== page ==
Behind the Beans: Banco Gotete from Ethiopia
Yirgacheffe is actually part of the Sidamo region in southern Ethiopia, but its exquisite washed coffees are so well-known that is has been sub-divided into its own micro-region. This steep, green area is both fertile and high – much of the coffee grows at 2,000m and above.
At first glance Yirgacheffe’s hills look thickly forested - but in fact it is a heavily populated region and the hills are dotted with many dwellings and villages’ growing what is known as ‘garden coffee’. There are approximately 26 cooperatives in the region, representing some 43,794 farmers and around 62,004 hectares of garden coffee. The production is predominantly washed, although a smaller amount of sundried coffees also come out of Yirgacheffe.
Around 85 percent of Ethiopians still live rurally and make a living from agriculture; each family usually lives in a modest home (often a single round mud hut) and farms their own plot of land, where they grow both cash crops and food for their own consumption. In Yirgacheffe, coffee is one of the main cash crops –covering from half a hectare to 1.5 hectares (the latter is considered big). This is usually planted alongside a second cash crop – often a large-leafed tree used in making roofs for (and also shade provider for the coffee) known as 'false banana'. This looks like a banana tree but isn't - instead its thick stem is used to produce both a nutritious flour and a fermented paste that are staple ingredients (particularly across southern Ethiopia).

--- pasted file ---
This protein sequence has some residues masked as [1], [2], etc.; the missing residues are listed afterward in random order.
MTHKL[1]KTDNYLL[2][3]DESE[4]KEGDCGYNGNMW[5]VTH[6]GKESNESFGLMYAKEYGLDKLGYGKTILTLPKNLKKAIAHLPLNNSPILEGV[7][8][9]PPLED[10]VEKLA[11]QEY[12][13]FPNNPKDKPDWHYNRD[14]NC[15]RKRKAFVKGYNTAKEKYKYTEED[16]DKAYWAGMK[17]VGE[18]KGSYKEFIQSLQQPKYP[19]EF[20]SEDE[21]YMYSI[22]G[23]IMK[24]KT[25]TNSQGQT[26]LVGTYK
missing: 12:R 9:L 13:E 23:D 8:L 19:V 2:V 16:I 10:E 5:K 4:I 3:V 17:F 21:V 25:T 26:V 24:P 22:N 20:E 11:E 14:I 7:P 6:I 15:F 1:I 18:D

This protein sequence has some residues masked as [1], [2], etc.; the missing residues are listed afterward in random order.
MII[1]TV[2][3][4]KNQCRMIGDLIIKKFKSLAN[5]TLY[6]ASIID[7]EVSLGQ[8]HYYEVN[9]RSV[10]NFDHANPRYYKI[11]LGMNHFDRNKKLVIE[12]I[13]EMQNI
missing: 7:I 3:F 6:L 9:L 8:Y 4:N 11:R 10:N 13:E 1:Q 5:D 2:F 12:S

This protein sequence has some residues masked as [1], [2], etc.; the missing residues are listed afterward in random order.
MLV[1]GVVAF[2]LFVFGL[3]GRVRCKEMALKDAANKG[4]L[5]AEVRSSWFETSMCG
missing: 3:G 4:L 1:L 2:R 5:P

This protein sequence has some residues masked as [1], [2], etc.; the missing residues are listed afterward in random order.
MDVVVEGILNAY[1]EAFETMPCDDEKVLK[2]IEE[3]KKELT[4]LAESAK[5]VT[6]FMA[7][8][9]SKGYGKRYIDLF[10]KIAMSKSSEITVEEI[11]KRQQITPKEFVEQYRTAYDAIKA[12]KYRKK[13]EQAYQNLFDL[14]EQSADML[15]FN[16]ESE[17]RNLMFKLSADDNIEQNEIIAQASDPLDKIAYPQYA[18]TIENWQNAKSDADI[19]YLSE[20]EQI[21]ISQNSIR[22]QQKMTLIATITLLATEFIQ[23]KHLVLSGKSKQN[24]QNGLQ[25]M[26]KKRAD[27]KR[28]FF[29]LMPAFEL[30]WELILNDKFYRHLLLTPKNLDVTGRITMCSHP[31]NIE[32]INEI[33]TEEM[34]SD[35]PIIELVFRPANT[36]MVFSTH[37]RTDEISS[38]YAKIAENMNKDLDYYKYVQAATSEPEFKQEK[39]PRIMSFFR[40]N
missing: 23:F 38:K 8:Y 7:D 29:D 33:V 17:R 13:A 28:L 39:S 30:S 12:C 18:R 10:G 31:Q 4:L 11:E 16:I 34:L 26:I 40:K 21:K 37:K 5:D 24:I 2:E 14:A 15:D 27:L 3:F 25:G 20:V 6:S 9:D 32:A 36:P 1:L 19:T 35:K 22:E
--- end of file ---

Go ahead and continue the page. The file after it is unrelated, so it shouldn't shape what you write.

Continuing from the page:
There is only one main harvest a year in Ethiopia - this usually takes place in November and December across all of the country's growing regions. There are, on average, 4 passes made during the harvest period, and, in regions that produce both washed and naturals, the last pass is used for the natural coffee.
Washed coffees are then generally pulped on the same day that they are picked (usually in the evening/night), sorted into three grades by weight (heavy, medium and floaters), fermented (times vary - usually between 16 and 48 hours), washed and then usually graded again in the washing channels. The beans are then dried on African beds, where they are hand-sorted, usually by women.
About this particular beans, most contributing farmers own less than a hectare of land, and they grow coffee simply as a backyard cash crop. Coffee will usually be interspersed with other subsistence crops, such as sweet potato, mangos and avocados. Income from coffee is important but minimal for most farmers due to the small size of their farms. As such, inputs are minimal – most coffee grown in the region is 100% organic, though not certified, as the government restricts the chemical fertilisers, pesticides or herbicide
Coffee is selectively hand-picked before being delivered to collection points, usually within 10 km of the producers’ homes. Great care is taken upon delivery to separate out any overripe, underripe or damaged beans before consolidating with other lots for the road to the wet mill.
At least once a day, the collected coffee cherry is delivered to the mill, where it is pulped and then delivered to a fermentation tank, where it ferments for 12-18 hours depending on the climate at the time.
After fermentation the coffee is fully washed through grading channels and is then delivered to dry on African beds. Once here, the parchment is turned regularly and protected from hot sun until it reaches the optimal humidity, at which point it is bagged and rested.